Coronary Artery Disease (CAD) from the original author of CAD Tozki
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Coronary Artery Disease (CAD) from the original author of CAD Tozki

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The definition and management of coronary artery disease.

The definition and management of coronary artery disease.

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Coronary Artery Disease (CAD) from the original author of CAD Tozki Coronary Artery Disease (CAD) from the original author of CAD Tozki Presentation Transcript

  • Coronary Artery Disease Presented by: Dave Jay S. Manriquez RN.
  • Overview
    • Coronary artery disease (also called CAD) is the most common type of heart disease. It is also the leading cause of death for both men and women in the United States.
    • It occurs when fatty deposits called plaque build up inside the coronary arteries. The coronary arteries wrap around the heart and supply it with blood and oxygen. When plaque builds up, it narrows the arteries and reduces the amount of blood that gets to your heart.
  • What causes CAD?
    • Research shows that the exact etiology of CAD is unknown. However, numerous contributing risk factors have been identified. It starts when certain factors damage the inner layers of the coronary arteries. It is classified as modifiable & non-modifiable.
      • Non- modifiable
        • Age
        • Sex
        • Family Hx
        • Ethnic background
      • Modifiable
        • Smoking
        • High amounts of certain fats and cholesterol in the blood
        • Physical inactivity
        • Stress (release of Catecholamine)
        • High amounts of sugar in the blood due to insulin resistance or diabetes
    • When damage occurs, your body starts a healing process. Excess fatty tissues release compounds that promote this process. This healing causes plaque to build up where the arteries are damaged.
    • The buildup of plaque in the coronary arteries may start in childhood. Over time, plaque can narrow or completely block some of your coronary arteries. This reduces the flow of oxygen-rich blood to your heart muscle.
    • Plaque also can crack, which causes blood cells called platelets (PLATE-lets) to clump together and form blood clots at the site of the cracks. This narrows the arteries more and worsens angina or causes a heart attack
  • Plaque
    • A Narrowing or obstruction of the coronary arteries resulting from atherosclerosis. An accumulation of fatty plaques made of lipids in the arteries
    • Causes a decrease perfusion of myocardial tissue and inadequate myocardial oxygen supply
  • Atherosclerosis
  • Angina
    • I have chest pain!
  • CHF
    • Inability of the heart to do its job
  • Myocardial Infarction
  • Death
    • It’s my time!
  • Signs & Symptoms
    • Findings may be normal during asymptomatic periods
    • Chest pain - due to lack of oxygen
    • Palpitations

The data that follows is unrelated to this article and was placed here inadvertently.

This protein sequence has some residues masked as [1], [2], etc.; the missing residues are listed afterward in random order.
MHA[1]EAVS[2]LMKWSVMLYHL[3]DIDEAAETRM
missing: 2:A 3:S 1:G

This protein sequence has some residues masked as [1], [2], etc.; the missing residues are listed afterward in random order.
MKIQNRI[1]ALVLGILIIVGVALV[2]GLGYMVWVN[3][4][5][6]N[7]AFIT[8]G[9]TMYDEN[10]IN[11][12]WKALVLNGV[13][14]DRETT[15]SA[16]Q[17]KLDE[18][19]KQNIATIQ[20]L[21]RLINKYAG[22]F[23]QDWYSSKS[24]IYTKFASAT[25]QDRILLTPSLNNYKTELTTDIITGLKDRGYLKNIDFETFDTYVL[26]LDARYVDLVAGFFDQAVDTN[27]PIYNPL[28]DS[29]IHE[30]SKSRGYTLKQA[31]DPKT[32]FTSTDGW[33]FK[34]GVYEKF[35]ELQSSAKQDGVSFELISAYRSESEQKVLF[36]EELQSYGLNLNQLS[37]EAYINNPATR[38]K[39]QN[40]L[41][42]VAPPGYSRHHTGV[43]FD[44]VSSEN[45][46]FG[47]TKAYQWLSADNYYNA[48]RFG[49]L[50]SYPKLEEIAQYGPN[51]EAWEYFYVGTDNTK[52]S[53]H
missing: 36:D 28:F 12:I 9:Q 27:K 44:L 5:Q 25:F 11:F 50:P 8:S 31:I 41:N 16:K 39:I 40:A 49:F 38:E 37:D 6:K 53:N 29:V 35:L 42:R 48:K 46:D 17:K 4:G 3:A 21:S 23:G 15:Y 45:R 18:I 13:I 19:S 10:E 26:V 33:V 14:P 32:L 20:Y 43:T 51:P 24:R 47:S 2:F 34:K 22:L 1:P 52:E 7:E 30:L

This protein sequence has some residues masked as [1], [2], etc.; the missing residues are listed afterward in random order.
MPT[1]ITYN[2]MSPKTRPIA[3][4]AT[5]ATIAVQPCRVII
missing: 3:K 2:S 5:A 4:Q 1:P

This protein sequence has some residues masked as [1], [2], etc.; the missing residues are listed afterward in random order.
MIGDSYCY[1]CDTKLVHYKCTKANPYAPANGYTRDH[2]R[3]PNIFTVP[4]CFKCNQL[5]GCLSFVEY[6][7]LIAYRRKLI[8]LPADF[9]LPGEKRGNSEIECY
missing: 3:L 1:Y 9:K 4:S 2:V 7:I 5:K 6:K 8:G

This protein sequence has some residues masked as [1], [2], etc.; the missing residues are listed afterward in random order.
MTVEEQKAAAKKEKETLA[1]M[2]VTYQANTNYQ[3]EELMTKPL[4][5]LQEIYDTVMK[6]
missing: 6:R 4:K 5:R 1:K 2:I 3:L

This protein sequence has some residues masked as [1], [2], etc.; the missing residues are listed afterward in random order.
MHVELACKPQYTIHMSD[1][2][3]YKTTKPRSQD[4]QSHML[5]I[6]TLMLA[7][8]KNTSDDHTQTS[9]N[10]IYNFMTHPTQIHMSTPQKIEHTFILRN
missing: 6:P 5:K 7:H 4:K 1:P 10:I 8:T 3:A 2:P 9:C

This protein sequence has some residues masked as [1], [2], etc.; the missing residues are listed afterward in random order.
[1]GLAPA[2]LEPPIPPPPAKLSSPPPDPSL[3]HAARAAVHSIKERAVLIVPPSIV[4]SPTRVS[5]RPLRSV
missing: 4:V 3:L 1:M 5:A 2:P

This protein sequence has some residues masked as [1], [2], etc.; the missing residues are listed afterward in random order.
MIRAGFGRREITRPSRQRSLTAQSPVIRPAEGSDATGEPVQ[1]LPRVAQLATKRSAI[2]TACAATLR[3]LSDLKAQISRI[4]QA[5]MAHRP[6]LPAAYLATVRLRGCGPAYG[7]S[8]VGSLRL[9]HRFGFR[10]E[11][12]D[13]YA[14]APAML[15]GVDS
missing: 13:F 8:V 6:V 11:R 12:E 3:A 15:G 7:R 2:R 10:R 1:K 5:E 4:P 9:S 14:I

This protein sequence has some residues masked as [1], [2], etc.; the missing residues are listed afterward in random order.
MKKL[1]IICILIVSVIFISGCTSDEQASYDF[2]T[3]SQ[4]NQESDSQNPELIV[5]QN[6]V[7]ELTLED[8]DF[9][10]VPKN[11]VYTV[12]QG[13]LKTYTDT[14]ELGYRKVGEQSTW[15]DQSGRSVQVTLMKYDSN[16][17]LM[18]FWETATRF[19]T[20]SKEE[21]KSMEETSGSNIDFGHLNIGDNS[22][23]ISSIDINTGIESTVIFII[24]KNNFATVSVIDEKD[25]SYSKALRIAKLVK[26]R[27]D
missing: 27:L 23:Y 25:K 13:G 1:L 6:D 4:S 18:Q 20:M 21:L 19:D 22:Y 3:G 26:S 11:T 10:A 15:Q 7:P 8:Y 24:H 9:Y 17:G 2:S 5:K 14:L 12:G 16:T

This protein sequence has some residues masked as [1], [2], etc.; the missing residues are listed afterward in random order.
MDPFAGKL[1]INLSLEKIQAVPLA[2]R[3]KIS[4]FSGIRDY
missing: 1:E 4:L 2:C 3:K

• Dyspnea
    • Syncope
    • Cough of hemoptysis
    • Excessive fatigue
    • Symptoms occurs when the coronary artery is occluded to the point that inadequate blood supply to the muscle occurs causing ischemia.
    • Coronary artery narrowing is significant if the lumen diameter of the left main artery is reduced at least 50% or if any major branch is reduced at least 75%
  • Lab test / Dx
    • ECG
      • a. When blood flow is reduced and ischemia occurs, ST segment depression or T-wave inversion is noted; the ST segment returns to normal when the blood flow returns.
    • Cardiac Catheterization
        • Provide the most definitive source for diagnosis
        • Would show the presence of atherosclerotic lesions
    • Blood lipid levels
        • Blood lipid levels may be elevated
        • Cholesterol-lowering medications may be prescribed to reduce the development of atherosclerotic plaques
  • Treatment
    • The goal of treatment is to alter the atherosclerotic progression
  • Diet Therapy
    • The aim is to decrease the serum cholesterol and triglyceride levels.
    • Low-fat, low-cholesterol
  • Drug Therapy
    • Antilipemics - cholestyramine, clofibrate, gemfibrizil, lovastatin
    • Nitrates
    • Calcium Channel Blocker
    • Beta-blockers
  • Surgical Procedures
    • Percutaneous Transluminal Coronary Angioplasty
  • PTCA
    • Compress the plaque against the walls of the artery and dilate the vessel
  • Percutaneous Coronary Intervention
    • Thrombus material (in a cup, upper left corner) removed from a coronary artery during a percutaneous coronary intervention to abort a myocardial infarction. Five pieces of thrombus are shown (arrow heads).
  • Stent
    • Vascular stent to prevent the artery from closing and prevent restenosis
  • Coronary Artery Bypass Graft
    • To improve blood flow to the myocardial tissue that are at risk for ischemia or infarction as a result of the occluded artery.
  • Nursing Considerations
    • Instruct the client regarding the purpose of diagnostic medical & surgical procedures and the pre- & post procedure expectations.
    • Assist the client to identify risk factors that can be modified, and set goals that will promote change in lifestyle to reduce the impact of risk factors.
    • Instruct client regarding a low-calorie, low-sodium, low-cholesterol, low-fat diet with a increase in dietary fiber. Stress that dietary changes are not temporary and must be maintained for life.
    • Provide community resources to client regarding exercise, smoking cessation and stress reduction.
  • Nursing Diagnosis
    • Altered (cardiopulmonary) tissue perfusion related to imbalance myocardial oxygen supply as evidence by chest pain & shortness of breath.